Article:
David O'Doherty at Latitude 2016 | Gig review by Steve Bennett © Stuart Hogben

David O'Doherty at Latitude 2016

Note: This review is from 2016

Gig review by Steve Bennett

David O’Doherty’s been starting his tour dates – Latitude included – by faux-boasting how this time next year, he’ll be huge. Blowing off gigs like this to perform to tens of thousands, and act like a bigger prick than Kanye.

All very ironic, of course, a comic set-up before he acknowledges the niche appeal of a bearded middle-aged Irishman playing a tiny keyboard.

But why shouldn’t he be universally adored? Though he started his comedy career as something of a cult, there’s little in his current, masterful set that shouldn’t appeal to a wide demographic. O’Doherty opens with a volley of smart, sharp gags that could be shared around any office before widening into more considered observational material, and all punctuated with his jaunty, quirky songs.

There’s a point to all this, too, though it’s far from laboured. What begins as some easy mocking of lives curated via Instagram, full of arty shots of typewriters and avocados, becomes a gentle but insightful discourse on the nature of happiness. Does following the as-advertised ideal life of brunches, artisan coffee, Pilates and Nutribullets really lead to contentment? What if he hadn’t followed his comedy dream and remained in his telemarketing job – could trading the highs and lows of performing for a  simpler, more commonplace, existence be just as fulfilling?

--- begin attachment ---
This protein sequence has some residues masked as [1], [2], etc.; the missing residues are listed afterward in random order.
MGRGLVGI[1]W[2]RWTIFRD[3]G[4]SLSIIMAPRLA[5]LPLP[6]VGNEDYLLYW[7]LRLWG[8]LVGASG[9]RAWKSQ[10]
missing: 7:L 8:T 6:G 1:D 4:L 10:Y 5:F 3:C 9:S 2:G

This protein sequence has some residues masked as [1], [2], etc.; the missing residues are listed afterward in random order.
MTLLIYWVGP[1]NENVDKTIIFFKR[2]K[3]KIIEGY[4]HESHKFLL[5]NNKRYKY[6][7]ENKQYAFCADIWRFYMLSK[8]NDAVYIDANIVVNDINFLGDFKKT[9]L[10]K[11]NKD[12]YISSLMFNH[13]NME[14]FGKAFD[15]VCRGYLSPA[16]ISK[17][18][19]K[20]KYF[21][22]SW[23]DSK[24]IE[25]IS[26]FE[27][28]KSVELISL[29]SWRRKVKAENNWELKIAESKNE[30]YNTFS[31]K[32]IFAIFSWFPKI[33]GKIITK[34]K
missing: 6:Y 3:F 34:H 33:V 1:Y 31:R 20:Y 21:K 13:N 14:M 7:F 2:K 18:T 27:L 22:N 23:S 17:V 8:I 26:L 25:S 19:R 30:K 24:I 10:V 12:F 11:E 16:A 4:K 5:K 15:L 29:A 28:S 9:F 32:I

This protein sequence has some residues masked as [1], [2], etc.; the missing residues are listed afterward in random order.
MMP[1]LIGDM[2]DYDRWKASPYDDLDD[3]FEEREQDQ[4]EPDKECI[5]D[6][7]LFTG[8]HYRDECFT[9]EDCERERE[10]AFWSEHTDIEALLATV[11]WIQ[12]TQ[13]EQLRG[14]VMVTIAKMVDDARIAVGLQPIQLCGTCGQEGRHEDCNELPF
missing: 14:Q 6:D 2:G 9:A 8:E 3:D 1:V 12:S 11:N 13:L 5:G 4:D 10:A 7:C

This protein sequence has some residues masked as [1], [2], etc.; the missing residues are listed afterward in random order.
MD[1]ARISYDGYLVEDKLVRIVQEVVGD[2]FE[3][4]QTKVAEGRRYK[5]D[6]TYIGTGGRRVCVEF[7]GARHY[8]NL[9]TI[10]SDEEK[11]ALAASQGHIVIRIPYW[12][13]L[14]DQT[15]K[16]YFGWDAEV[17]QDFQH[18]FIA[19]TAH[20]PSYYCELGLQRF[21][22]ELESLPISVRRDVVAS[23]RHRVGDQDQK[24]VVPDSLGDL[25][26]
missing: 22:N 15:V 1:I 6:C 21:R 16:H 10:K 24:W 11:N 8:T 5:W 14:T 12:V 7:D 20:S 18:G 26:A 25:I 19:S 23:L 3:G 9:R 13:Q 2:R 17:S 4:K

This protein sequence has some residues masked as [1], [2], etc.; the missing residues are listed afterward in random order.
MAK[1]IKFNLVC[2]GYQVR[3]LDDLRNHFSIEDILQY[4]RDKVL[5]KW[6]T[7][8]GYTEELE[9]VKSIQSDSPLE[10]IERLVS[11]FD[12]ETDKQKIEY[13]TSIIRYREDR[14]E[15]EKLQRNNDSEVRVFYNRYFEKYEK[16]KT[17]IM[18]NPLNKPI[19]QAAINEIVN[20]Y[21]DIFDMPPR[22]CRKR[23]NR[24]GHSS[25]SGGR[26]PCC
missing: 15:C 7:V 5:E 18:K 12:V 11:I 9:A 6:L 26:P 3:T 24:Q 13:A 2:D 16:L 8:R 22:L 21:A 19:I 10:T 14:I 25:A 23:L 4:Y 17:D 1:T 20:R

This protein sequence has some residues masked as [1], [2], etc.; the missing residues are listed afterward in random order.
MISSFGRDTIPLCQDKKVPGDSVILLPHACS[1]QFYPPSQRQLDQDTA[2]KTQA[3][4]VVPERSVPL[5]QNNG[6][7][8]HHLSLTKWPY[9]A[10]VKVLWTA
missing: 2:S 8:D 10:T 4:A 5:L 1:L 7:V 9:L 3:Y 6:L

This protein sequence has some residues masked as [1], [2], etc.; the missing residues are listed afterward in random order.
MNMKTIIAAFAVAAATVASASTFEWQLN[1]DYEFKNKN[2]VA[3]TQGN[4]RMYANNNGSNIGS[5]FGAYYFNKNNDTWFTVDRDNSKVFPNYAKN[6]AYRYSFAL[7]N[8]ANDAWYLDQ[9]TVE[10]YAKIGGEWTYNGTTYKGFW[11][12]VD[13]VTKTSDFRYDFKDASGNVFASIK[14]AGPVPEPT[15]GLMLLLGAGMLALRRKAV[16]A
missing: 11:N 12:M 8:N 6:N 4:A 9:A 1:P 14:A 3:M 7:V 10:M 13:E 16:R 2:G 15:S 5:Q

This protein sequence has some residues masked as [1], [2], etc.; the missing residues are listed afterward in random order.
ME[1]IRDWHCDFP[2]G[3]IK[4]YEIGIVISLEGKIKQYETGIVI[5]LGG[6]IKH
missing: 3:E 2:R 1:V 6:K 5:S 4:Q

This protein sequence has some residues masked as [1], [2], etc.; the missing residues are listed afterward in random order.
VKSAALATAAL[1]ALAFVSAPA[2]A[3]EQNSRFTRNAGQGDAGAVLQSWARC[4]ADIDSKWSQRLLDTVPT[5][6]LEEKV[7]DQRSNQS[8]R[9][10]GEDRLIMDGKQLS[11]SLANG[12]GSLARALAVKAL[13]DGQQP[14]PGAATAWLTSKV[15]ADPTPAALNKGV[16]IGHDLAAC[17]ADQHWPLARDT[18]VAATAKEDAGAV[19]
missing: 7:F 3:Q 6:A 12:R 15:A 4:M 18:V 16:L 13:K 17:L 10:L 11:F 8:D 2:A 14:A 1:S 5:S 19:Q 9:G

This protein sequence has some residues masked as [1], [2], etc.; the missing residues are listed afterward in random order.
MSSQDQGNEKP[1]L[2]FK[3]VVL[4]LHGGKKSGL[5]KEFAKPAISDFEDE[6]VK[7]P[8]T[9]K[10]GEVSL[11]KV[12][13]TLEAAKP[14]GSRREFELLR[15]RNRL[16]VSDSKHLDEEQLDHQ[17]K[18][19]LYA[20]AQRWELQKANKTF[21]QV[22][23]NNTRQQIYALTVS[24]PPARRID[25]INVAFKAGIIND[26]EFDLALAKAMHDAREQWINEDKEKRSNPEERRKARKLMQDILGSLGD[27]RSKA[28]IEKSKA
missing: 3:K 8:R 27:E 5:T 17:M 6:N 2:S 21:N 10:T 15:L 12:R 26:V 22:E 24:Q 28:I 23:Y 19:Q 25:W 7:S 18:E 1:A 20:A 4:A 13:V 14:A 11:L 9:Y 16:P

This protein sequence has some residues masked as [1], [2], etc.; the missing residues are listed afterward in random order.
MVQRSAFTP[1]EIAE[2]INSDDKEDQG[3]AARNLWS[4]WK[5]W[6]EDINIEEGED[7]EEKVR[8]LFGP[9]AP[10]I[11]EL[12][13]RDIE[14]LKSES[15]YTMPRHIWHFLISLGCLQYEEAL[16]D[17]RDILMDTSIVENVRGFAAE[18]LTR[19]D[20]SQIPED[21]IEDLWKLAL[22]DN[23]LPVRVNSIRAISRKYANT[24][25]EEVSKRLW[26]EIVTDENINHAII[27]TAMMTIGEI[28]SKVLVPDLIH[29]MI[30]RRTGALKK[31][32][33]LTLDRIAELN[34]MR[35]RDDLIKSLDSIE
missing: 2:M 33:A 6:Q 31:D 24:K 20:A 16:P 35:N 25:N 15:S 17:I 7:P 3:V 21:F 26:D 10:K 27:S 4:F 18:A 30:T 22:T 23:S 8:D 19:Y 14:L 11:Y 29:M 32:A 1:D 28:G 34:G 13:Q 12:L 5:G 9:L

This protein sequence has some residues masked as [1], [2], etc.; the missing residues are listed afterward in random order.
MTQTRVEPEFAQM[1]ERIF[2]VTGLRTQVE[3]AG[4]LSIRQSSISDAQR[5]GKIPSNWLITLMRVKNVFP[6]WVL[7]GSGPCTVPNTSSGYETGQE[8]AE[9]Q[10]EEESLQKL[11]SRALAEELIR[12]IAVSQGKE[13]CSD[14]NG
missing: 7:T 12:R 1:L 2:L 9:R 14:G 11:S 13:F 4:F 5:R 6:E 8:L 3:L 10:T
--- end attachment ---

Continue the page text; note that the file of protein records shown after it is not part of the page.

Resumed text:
His thoughts are brought to life with unique, eloquent and distinctively funny writing:  just witness his list of alternative names for the pizza wheel, delivered as a throwaway aside, for evidence of that.

O’Doherty diverts from these trains of thoughts a couple of times. He mulls with wit and family experience the damaging effects of Ireland’s historic monoculturalism (when he was born in 1975 the nation was 96 per cent white Catholic); and paints a charming picture of the rituals of a primary school class barely related to the main thread.

But overall, the tone is summed up his closing song, Life, with its message that our time on this planet is a series of unavoidable terrors and ‘oh, maybe things are all right after all’ moments before our inevitable decay and death. It’s essentially bleak nihilism – but rarely is futility so jaunty. 

Review date: 18 Jul 2016
Reviewed by: Steve Bennett
Reviewed at: Latitude

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